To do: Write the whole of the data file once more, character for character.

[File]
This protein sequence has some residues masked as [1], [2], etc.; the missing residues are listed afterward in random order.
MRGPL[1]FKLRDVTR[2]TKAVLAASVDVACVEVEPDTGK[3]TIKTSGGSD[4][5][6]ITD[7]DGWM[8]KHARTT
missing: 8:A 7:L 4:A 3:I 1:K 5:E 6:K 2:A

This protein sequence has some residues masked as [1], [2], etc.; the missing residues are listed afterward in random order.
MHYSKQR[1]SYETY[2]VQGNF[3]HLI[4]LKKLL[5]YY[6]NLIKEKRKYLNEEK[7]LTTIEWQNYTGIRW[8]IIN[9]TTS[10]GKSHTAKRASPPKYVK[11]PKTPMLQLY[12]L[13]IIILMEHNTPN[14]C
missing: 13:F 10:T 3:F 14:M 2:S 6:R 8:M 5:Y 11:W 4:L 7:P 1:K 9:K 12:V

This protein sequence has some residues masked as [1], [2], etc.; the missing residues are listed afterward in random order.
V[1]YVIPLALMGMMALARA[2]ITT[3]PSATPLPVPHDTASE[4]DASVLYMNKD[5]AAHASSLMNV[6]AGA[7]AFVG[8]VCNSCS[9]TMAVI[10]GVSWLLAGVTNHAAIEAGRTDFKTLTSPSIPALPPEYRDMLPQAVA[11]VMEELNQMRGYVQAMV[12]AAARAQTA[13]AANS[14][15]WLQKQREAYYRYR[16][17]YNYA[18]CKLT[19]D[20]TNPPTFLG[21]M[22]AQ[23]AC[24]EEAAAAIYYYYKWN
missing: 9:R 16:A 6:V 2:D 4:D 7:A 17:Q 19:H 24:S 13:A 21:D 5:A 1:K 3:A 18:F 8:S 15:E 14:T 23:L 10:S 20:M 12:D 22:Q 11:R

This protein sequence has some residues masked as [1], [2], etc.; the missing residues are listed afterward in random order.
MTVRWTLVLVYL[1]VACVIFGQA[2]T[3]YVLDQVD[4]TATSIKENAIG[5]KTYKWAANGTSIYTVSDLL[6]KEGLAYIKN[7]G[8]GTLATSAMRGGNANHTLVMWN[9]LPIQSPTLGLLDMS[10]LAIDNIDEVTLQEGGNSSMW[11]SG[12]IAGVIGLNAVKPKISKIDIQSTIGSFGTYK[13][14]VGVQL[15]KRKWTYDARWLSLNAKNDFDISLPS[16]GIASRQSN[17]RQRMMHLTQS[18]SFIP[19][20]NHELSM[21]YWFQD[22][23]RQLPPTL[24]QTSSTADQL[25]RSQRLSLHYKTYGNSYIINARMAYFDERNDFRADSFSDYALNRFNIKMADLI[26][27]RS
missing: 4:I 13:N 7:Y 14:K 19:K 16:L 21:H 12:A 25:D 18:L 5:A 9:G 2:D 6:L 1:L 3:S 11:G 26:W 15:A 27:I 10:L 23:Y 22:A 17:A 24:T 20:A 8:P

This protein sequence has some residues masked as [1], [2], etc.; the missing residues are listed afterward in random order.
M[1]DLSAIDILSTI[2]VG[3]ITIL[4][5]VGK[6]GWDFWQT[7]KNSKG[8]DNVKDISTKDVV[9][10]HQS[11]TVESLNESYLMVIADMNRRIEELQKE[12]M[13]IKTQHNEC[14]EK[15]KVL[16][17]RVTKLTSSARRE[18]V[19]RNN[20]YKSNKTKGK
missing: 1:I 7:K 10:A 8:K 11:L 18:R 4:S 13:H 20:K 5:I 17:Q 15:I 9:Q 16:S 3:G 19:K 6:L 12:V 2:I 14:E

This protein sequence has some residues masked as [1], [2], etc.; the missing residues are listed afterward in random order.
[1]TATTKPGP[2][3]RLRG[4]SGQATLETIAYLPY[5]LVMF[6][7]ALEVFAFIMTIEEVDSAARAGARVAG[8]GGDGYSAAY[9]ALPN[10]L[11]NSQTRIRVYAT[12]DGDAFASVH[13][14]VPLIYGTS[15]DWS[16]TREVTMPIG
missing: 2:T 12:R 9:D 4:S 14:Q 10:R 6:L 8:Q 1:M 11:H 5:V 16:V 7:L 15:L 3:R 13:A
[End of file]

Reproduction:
This protein sequence has some residues masked as [1], [2], etc.; the missing residues are listed afterward in random order.
MRGPL[1]FKLRDVTR[2]TKAVLAASVDVACVEVEPDTGK[3]TIKTSGGSD[4][5][6]ITD[7]DGWM[8]KHARTT
missing: 8:A 7:L 4:A 3:I 1:K 5:E 6:K 2:A

This protein sequence has some residues masked as [1], [2], etc.; the missing residues are listed afterward in random order.
MHYSKQR[1]SYETY[2]VQGNF[3]HLI[4]LKKLL[5]YY[6]NLIKEKRKYLNEEK[7]LTTIEWQNYTGIRW[8]IIN[9]TTS[10]GKSHTAKRASPPKYVK[11]PKTPMLQLY[12]L[13]IIILMEHNTPN[14]C
missing: 13:F 10:T 3:F 14:M 2:S 6:R 8:M 5:Y 11:W 4:L 7:P 1:K 9:K 12:V

This protein sequence has some residues masked as [1], [2], etc.; the missing residues are listed afterward in random order.
V[1]YVIPLALMGMMALARA[2]ITT[3]PSATPLPVPHDTASE[4]DASVLYMNKD[5]AAHASSLMNV[6]AGA[7]AFVG[8]VCNSCS[9]TMAVI[10]GVSWLLAGVTNHAAIEAGRTDFKTLTSPSIPALPPEYRDMLPQAVA[11]VMEELNQMRGYVQAMV[12]AAARAQTA[13]AANS[14][15]WLQKQREAYYRYR[16][17]YNYA[18]CKLT[19]D[20]TNPPTFLG[21]M[22]AQ[23]AC[24]EEAAAAIYYYYKWN
missing: 9:R 16:A 6:V 2:D 4:D 7:A 17:Q 19:H 24:S 13:A 21:D 5:A 1:K 3:A 18:F 8:S 15:E 14:T 23:L 10:S 20:M 12:D 22:Q 11:R

This protein sequence has some residues masked as [1], [2], etc.; the missing residues are listed afterward in random order.
MTVRWTLVLVYL[1]VACVIFGQA[2]T[3]YVLDQVD[4]TATSIKENAIG[5]KTYKWAANGTSIYTVSDLL[6]KEGLAYIKN[7]G[8]GTLATSAMRGGNANHTLVMWN[9]LPIQSPTLGLLDMS[10]LAIDNIDEVTLQEGGNSSMW[11]SG[12]IAGVIGLNAVKPKISKIDIQSTIGSFGTYK[13][14]VGVQL[15]KRKWTYDARWLSLNAKNDFDISLPS[16]GIASRQSN[17]RQRMMHLTQS[18]SFIP[19][20]NHELSM[21]YWFQD[22][23]RQLPPTL[24]QTSSTADQL[25]RSQRLSLHYKTYGNSYIINARMAYFDERNDFRADSFSDYALNRFNIKMADLI[26][27]RS
missing: 4:I 13:N 7:Y 14:K 19:K 16:L 21:H 12:A 25:D 18:L 5:A 9:G 2:D 6:L 1:L 3:S 11:G 26:W 15:A 27:I 10:L 23:Y 22:A 17:A 24:T 20:A 8:P

This protein sequence has some residues masked as [1], [2], etc.; the missing residues are listed afterward in random order.
M[1]DLSAIDILSTI[2]VG[3]ITIL[4][5]VGK[6]GWDFWQT[7]KNSKG[8]DNVKDISTKDVV[9][10]HQS[11]TVESLNESYLMVIADMNRRIEELQKE[12]M[13]IKTQHNEC[14]EK[15]KVL[16][17]RVTKLTSSARRE[18]V[19]RNN[20]YKSNKTKGK
missing: 1:I 7:K 10:A 8:K 11:L 18:R 4:S 13:H 20:K 5:I 17:Q 15:I 9:Q 16:S 3:G 19:K 6:L 12:V 2:I 14:E

This protein sequence has some residues masked as [1], [2], etc.; the missing residues are listed afterward in random order.
[1]TATTKPGP[2][3]RLRG[4]SGQATLETIAYLPY[5]LVMF[6][7]ALEVFAFIMTIEEVDSAARAGARVAG[8]GGDGYSAAY[9]ALPN[10]L[11]NSQTRIRVYAT[12]DGDAFASVH[13][14]VPLIYGTS[15]DWS[16]TREVTMPIG
missing: 2:T 12:R 9:D 4:S 14:Q 10:R 6:L 8:Q 1:M 11:H 5:V 16:V 7:L 15:L 3:R 13:A